Lesbians Say Mississippi Clash Is Civil-Rights Fight but Townspeople Say Values Are at Heart of Dispute
Peter Applebome 1994, New York Times News Service, St Louis Post-Dispatch (MO)
HANK CARDE, a retired Navy commander who is active on AIDS issues, came here expecting to find the world of "Mississippi Burning." What he found may have bothered him more.
"I went to the First Baptist Church expecting an extremely rigid Klan-country type of mentality," said Carde, who drove from Washington last week to help a lesbian couple who want to start a women's retreat here and have been threatened with violence. "Instead, I found what seemed like a genuinely caring congregation. They just seem to have a blind spot on this issue that's really sad and disturbing."
In their first gay-harassment case, federal civil-rights mediators on Friday visited the retreat, Camp Sister Spirit, on the order of Attorney General Janet Reno. Reno asked the mediators to resolve a potentially violent dispute that has dragged on for four months.
But Carde's experience may be a reminder that the language and symbols of civil rights do not necessarily translate to emotional, religiously charged issues involving gay men and lesbians.
"If the KKK was harassing blacks and Jews and trying to kick them off their land, do you think it would be allowed?" asked Wanda Henson, one of the two leaders of what is planned as a feminist and lesbian retreat and conference center. In her case, she said, "people think it's different."
"Well," she said, "it's not."
The unlikely war of nerves that has careened from the world of Oprah Winfrey to the Justice Department began last November when Henson and her partner, Brenda Henson, bought 120 acres of land for $60,000, put a lavender gate outside and with various associates, most of them lesbians, began building Camp Sister Spirit.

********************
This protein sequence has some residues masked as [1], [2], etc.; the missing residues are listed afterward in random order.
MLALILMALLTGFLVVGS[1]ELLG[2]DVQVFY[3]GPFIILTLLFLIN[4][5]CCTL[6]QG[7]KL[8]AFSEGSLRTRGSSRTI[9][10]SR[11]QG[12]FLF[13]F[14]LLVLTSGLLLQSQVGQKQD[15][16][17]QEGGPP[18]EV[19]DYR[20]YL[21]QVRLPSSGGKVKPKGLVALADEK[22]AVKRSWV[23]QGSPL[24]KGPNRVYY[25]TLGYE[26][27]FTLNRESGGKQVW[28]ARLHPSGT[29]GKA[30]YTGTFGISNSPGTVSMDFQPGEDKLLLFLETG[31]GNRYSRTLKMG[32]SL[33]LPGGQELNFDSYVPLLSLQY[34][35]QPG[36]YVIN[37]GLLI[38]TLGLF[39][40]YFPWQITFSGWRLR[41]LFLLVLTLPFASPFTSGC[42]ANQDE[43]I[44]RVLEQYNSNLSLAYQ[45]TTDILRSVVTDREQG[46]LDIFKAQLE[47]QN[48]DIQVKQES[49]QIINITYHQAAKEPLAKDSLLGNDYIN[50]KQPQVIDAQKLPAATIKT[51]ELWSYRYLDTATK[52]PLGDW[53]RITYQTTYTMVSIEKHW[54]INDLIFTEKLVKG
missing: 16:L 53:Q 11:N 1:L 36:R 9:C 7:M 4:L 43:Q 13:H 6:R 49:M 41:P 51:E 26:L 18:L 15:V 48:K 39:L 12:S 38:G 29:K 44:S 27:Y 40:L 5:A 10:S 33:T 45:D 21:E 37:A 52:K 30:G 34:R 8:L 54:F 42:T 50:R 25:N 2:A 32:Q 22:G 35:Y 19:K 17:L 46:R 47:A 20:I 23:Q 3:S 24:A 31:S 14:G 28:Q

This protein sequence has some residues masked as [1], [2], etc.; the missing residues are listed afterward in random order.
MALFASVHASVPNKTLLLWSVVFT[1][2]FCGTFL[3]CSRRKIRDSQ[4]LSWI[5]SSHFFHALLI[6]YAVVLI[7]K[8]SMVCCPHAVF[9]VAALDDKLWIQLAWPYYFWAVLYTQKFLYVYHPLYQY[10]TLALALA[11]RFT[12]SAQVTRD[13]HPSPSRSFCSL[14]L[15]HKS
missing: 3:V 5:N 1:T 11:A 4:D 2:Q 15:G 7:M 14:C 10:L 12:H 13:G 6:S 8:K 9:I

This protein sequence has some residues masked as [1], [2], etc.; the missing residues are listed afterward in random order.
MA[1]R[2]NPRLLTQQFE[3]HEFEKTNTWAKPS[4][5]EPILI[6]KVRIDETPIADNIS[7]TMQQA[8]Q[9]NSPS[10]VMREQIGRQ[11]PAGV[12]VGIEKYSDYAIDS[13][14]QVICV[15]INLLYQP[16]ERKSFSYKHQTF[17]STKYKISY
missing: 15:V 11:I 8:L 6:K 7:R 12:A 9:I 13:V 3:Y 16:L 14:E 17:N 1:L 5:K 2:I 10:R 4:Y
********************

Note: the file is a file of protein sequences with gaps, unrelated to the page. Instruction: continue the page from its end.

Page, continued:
In literature describing their aspirations, the billed the camp as a retreat dealing with issues like "racism, sexism, family violence and abuse, rape, incest, homophobia, ableism, fat oppression, classism, recovery from substance abuse, ageism, job equity, hunger, housing, AIDS, religious freedom, ecology, human rights and peace."
The plans soon drew the ire of neighbors in one of the most conservative corners of a conservative state. Since then the Hensons have been the subject of threats and intimidation, including threatening letters, a dead dog draped over their mailbox, verbal abuse and gunfire near the property.
Opponents say the gunfire is from hunters and is not aimed at the women. The Hensons say it is dangerous intimidation. About eight to 12 people, most of them lesbians, have been staying at the camp, sometimes patrolling the land with firearms.
Most opponents of the Hensons say their argument is not with the Hensons' sexuality but with their plans to build a 180-bed retreat and training center the opponents say is clearly incompatible with the values of Ovett, a dog-eared town of 1,200 dependent on lumber and agriculture.
"I don't care if they live on that property or what their sexual preferences are; that's their business," said one outspoken critic, James Hendry. "But if they're running a business where they're promoting lesbianism and running a 180-bed dormitory, that's the kind of business we don't want, just like we wouldn't like it if it was a right-wing extremist, neo-Nazi training camp or a house of prostitution or a strip joint. …